February should not be the end of our Black history education and understanding
Those that fail to learn from history are doomed to repeat it. Many throughout history have expressed that sentiment. Every year during February, we talk about the same people and read the same speeches. However, truly understanding any history and how it impacts the present takes much longer than a month.
One needs more than a month to learn why it is important to know that Black Panther Party leader Fred Hampton was assassinated by the United States government. It takes more than a month, and more than a two-hour movie for that matter, to learn why the government would want to.
It takes more than a month to learn why those facts would not be discussed in a history class in a predominantly white or mixed school.
In a month, one will not truly understand how slaves were treated. As recently as 2015, a Texas history book, referred to enslaved Africans brought to America as “workers.”
Several textbooks still cite slavery as a contributing factor to the Civil War and not the main cause despite several states listing the forced labor as their main reason for secession.
It is also impossible to adequately learn about the countless horrors of slavery. As much as people are aware of human trafficking now, it is not new and should be thought about in the same terms, except for the fact that it was state sanctioned and the single most profitable industry in the United States at the time.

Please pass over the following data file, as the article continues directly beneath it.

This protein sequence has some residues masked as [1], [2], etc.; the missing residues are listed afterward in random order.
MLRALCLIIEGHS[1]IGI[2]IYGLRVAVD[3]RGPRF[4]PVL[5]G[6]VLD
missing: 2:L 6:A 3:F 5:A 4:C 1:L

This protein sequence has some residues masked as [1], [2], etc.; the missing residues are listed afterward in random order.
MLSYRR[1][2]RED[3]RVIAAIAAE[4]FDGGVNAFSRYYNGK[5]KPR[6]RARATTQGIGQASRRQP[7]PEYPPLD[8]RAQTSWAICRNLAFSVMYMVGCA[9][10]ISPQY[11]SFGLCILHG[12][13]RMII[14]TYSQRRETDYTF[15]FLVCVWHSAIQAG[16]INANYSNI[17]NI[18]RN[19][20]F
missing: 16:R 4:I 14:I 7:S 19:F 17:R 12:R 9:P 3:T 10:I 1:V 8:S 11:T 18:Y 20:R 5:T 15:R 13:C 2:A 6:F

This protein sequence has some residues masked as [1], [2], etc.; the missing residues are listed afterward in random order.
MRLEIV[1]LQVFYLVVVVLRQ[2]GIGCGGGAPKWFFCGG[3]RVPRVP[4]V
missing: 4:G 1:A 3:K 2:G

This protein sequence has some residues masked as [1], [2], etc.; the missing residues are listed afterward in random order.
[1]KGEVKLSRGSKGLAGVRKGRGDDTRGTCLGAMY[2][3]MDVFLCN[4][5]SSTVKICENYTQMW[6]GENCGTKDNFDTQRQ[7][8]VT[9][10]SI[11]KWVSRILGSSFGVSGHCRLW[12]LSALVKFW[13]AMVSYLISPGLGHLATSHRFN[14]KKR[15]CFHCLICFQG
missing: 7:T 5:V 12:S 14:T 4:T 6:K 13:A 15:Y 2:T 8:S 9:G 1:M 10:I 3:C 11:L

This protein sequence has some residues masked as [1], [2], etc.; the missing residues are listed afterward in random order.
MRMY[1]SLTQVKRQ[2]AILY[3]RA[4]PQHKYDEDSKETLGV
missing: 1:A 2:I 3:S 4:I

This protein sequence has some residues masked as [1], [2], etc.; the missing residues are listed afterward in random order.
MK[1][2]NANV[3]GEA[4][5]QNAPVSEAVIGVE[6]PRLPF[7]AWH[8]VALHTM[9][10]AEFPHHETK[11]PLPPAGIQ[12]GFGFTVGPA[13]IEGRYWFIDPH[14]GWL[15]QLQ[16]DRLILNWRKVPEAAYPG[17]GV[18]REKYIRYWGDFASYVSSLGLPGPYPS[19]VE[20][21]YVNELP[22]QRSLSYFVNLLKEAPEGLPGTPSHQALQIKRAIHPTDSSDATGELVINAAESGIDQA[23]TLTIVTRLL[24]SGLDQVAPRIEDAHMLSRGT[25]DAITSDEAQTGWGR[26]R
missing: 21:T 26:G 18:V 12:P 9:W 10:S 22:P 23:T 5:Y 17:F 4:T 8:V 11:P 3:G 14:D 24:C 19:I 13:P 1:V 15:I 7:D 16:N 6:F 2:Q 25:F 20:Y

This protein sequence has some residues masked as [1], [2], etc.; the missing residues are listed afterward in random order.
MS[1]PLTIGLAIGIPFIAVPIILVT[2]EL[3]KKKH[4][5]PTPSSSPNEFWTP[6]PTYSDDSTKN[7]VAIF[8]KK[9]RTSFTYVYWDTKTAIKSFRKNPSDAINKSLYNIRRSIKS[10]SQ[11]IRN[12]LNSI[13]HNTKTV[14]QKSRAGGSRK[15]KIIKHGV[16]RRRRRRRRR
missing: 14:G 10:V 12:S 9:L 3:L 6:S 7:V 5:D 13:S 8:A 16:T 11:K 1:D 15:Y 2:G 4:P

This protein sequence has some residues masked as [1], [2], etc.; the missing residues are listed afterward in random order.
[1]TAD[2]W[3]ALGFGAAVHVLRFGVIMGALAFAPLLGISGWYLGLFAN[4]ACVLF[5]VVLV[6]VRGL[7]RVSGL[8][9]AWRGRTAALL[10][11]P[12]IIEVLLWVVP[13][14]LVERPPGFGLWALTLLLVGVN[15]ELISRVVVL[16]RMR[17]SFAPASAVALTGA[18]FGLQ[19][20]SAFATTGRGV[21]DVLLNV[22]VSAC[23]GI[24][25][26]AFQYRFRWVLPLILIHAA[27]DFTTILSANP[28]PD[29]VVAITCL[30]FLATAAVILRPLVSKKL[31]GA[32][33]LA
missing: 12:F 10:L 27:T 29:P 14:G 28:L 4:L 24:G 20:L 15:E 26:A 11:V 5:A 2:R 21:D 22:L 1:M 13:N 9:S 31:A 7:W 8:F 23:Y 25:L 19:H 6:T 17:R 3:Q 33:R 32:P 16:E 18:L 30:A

It would be like saying that Jeff Bezos made his money of human trafficking and everyone was not only OK with it, but also aspired to do the same.
In a month, one can not fully grasp that after the Civil War, a 12-year period called Reconstruction led to Black men holding 15 percent of elected offices in the South in 1872 when none held any of those positions at the beginning of 1867.
In the time following Reconstruction, the number of Black representatives sharply declined due to terrorism and restrictions on voting.
Many Black Americans fled from the South during the Great Migration and the ones who stayed were met new challenges brought upon by new policies like segregation.
Why is this so important to know?
We tend to look at social studies in America as a constantly forward-moving force. We see history as “People learned from their mistakes, and now we are moving forward.”
Politicians often used the word “forward” when talking about the atrocities that Black Americans have faced.
That 15 percent of southern elected offices held by Black Americans in the 1870s was larger portion than in 1990.
In the 1960s, the Civil Rights Movement led to the integration all across the South. In 2012, The Atlantic posted a story about how schools across America were more segregated in the last decade than they were when the Civil Rights Bill was signed.
As Georgia had a record turnout of Black voters in the 2020 election, pay attention to the voting restrictions passed by the state as you are reading this. While every single reputable study shows that voter fraud is not only rare, it has had zero impact on any election.
In North Carolina, the state’s Supreme Court shut down a bill that would restrict voting. A judge wrote that the bill was an unconstitutional effort “to target African Americans with almost surgical precision.”
Lawmakers asked for polling data by racial breakdown and then sought to shut down early polling locations that were predominantly used by Black people.
The Georgia House passed a similar restrictive bills this week.
The line between history and the present is defined and strong.
While we have spent last month praising the works of dead heroes, we are constantly dismissing, or at best ignoring the work of the current ones.
If we do not learn from history, we are not just doomed to repeat it; we are simply doomed.
It takes more than a month, or a 700-word column to get that.
Chris Moore is the sports editor for Port Arthur Newsmedia. He can be reached at firstname.lastname@example.org.
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